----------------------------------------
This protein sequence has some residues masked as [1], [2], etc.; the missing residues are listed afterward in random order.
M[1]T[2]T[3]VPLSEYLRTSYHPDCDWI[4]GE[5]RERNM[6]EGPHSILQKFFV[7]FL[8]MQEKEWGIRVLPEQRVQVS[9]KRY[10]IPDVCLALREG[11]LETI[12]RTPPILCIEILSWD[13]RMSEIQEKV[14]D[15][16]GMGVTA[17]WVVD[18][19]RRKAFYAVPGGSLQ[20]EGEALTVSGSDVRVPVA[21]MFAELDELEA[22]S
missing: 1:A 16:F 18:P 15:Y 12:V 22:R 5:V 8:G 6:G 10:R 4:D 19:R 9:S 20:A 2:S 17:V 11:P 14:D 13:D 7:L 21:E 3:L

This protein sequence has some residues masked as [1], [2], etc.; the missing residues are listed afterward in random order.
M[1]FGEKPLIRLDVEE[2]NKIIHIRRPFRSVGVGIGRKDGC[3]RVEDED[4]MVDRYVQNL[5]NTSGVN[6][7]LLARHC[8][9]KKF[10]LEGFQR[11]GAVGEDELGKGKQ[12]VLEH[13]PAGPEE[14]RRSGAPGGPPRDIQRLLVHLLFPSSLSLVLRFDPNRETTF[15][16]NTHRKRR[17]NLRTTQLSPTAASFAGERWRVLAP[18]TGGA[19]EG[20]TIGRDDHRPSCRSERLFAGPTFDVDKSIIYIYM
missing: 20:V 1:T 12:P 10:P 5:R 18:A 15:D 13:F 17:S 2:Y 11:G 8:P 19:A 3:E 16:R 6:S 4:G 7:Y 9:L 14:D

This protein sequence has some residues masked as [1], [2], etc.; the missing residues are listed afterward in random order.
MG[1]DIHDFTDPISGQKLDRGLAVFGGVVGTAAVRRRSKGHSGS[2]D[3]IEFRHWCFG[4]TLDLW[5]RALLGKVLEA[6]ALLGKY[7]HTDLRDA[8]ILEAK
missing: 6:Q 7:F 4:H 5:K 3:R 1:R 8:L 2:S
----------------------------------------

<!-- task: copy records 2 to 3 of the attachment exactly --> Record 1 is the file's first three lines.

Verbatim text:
This protein sequence has some residues masked as [1], [2], etc.; the missing residues are listed afterward in random order.
M[1]FGEKPLIRLDVEE[2]NKIIHIRRPFRSVGVGIGRKDGC[3]RVEDED[4]MVDRYVQNL[5]NTSGVN[6][7]LLARHC[8][9]KKF[10]LEGFQR[11]GAVGEDELGKGKQ[12]VLEH[13]PAGPEE[14]RRSGAPGGPPRDIQRLLVHLLFPSSLSLVLRFDPNRETTF[15][16]NTHRKRR[17]NLRTTQLSPTAASFAGERWRVLAP[18]TGGA[19]EG[20]TIGRDDHRPSCRSERLFAGPTFDVDKSIIYIYM
missing: 20:V 1:T 12:P 10:P 5:R 18:A 15:D 13:F 17:S 2:Y 11:G 8:P 19:A 3:E 16:R 6:S 4:G 7:Y 9:L 14:D

This protein sequence has some residues masked as [1], [2], etc.; the missing residues are listed afterward in random order.
MG[1]DIHDFTDPISGQKLDRGLAVFGGVVGTAAVRRRSKGHSGS[2]D[3]IEFRHWCFG[4]TLDLW[5]RALLGKVLEA[6]ALLGKY[7]HTDLRDA[8]ILEAK
missing: 6:Q 7:F 4:H 5:K 3:R 1:R 8:L 2:S